Injectable and Quadruple-Functional Hydrogel as an Alternative to Intravenous Delivery for Enhanced Tumor Targeting
- Injectable and Quadruple-Functional Hydrogel as an Alternative to Intravenous Delivery for Enhanced Tumor Targeting
- 송수창; 김영민; 장지강
- Issue Date
- ACS Applied Materials & Interfaces
- VOL 11, NO 38-34644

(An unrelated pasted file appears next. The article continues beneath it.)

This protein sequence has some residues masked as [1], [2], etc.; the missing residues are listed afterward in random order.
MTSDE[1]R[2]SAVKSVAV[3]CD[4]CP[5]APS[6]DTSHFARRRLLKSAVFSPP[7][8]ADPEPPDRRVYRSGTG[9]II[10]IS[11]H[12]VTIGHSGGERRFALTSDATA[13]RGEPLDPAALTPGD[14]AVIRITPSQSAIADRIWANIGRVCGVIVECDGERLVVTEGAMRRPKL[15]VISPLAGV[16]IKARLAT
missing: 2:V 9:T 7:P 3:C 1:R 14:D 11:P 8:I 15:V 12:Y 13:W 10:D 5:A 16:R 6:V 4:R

- Intravenous (IV) route is the most commonly used drug-delivery approach. However, the targeting efficiency to tumor through IV delivery is usually less than 10%. To address this limitation, we report a new systemic delivery method utilizing injectable and quadruple-functional hydrogels to improve targeting efficiency through passive, active, and magnetic targeting, and hydrogel-controlled sustained release. The hydrogels consist of a folate/polyethylenimine-conjugated poly(organophosphazene) polymer, which encapsulates small interfering RNA (siRNA) and Au– Fe3O4 nanoparticles to form a nanocapsule (NC) structure by a simple mixing. The hydrogels are localized as a long-term “drug-release depot” after a single subcutaneous injection and sol– gel phase transition. NCs released from the hydrogels enter the circulatory systems and then target the tumor through enhanced permeability and retention/folate/magnetism triple-targeting, over the course of circulation, itself prolonged by the controlled release. In vivo experiments show that 12% of NCs are successfully delivered to the tumor, which is a considerable improvement compared to most results through IV delivery. The sustained targeting of gold to tumor enables two cycles of photothermal therapy, resulting in an enhanced silencing effect of siRNA and considerable reduction of tumor volume, which we are unable to achieve via simple intravenous injection.
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